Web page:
The major casting processes used in the manufacturing industry are the following:
Sand casting is normally used for the production of large parts , by filling a molten metal into the mold cavity that has been shaped from natural or synthetic sand. The cavity is created by the utilization of a pattern, generally made of wood or metal that is of the same shape and dimensions as the actual part. The pattern is prepared slightly oversize due to which the cavity is also a little larger and compensates for the contraction of molten metal during cooling. Surface of the sand castings is normally rough with surface impurities for which a machining allowance is included.
In this process metal is forced into the mold at a high pressure that ensures production of identical parts, a better surface finish, and an increased dimensional accuracy. Some parts produced by die casting even do not require machining after casting, or may require only a light machining to achieve the desired dimensions. Defects of porosity are found more often in large castings because of entrapped air and the solidification of melt before it reaches the boundaries of the cavity. Parts with a uniform wall thickness can be more accurately produced by die casting. Die casting molds are expensive since these are made from hardened steel and because a longer time duration is required for their production.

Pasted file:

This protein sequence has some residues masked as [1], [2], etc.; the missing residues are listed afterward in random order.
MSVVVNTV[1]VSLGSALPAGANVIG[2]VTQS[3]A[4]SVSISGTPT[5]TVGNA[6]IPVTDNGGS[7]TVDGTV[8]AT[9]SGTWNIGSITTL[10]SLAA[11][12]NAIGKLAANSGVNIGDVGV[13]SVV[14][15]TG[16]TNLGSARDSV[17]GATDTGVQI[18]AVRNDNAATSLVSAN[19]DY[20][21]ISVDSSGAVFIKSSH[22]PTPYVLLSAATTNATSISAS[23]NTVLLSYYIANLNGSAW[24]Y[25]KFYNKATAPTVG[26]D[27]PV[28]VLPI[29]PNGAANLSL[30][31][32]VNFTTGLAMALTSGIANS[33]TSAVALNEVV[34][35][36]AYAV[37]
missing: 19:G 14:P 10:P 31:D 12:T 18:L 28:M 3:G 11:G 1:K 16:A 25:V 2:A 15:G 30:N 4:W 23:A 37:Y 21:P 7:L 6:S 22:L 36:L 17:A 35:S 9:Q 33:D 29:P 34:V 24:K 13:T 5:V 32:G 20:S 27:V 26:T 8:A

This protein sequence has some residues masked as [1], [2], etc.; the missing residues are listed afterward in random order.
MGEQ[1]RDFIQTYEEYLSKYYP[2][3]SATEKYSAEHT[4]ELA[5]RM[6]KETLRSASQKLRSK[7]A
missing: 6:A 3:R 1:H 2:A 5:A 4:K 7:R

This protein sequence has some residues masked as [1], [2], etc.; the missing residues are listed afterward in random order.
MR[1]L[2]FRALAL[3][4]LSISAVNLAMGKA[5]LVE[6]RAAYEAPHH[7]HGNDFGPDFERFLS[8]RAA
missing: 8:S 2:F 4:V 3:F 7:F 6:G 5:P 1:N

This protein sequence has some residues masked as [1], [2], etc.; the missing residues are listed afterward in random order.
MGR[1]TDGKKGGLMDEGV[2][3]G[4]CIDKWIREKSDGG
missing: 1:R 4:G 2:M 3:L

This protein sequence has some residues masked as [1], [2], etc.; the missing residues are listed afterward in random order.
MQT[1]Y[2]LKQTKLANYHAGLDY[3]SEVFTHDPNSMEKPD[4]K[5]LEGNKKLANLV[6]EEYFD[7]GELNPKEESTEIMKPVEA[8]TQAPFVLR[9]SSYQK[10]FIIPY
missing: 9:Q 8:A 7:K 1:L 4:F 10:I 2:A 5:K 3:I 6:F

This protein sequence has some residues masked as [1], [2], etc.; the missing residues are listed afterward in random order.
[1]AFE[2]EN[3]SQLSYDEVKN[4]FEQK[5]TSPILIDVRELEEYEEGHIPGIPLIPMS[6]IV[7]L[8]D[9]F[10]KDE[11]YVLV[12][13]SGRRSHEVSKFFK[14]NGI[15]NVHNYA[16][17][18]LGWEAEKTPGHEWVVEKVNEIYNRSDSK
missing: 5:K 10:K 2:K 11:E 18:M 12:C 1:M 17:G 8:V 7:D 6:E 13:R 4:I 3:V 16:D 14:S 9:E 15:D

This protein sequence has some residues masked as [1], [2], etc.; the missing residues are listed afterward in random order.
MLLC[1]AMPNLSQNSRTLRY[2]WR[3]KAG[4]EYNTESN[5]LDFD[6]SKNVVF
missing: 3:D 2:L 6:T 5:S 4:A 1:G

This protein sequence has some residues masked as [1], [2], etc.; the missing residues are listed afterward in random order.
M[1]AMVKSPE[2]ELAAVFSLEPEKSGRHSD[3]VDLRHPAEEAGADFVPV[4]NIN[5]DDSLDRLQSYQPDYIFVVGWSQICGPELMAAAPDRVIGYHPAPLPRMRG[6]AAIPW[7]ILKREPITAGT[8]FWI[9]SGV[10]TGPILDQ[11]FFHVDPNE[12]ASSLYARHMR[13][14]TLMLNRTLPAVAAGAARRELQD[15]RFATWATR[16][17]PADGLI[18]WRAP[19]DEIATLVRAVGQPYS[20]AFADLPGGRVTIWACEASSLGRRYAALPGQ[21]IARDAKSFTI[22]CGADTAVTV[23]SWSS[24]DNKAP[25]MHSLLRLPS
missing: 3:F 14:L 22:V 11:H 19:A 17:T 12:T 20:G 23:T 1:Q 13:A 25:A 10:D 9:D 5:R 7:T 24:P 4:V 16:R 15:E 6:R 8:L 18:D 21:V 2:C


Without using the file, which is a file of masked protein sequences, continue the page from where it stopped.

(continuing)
This is a casting technique that has an extensive range of industrial applications including the casting of machine fittings where durability of the finished product is important. Television picture tubes, spherical glass objects, pipes, flywheels, and boilers are also produced by centrifugal casting. As the molten metal is poured, a perman ent mold spins at high speeds around its axis. The molten metal moves towards the mold walls due to centrifugal force, solidifies after cooling, producing a fine part. The external diameter of the casting has fine grains, and is resistant to atmospheric corrosion.
Investment casting is an ancient manufacturing process used for metals that are difficult to be machined or fabricated. It is also used for the manufacture of parts that cannot be formed by usual manufacturing techniques like turbine b lades or components of airplane that are subjected to high temperatures. This process provides an excellent dimensional accuracy and surface finish. The pattern is made of wax or other substance that is melted, leaving behind a cavity which is filled with the material of the part being produced.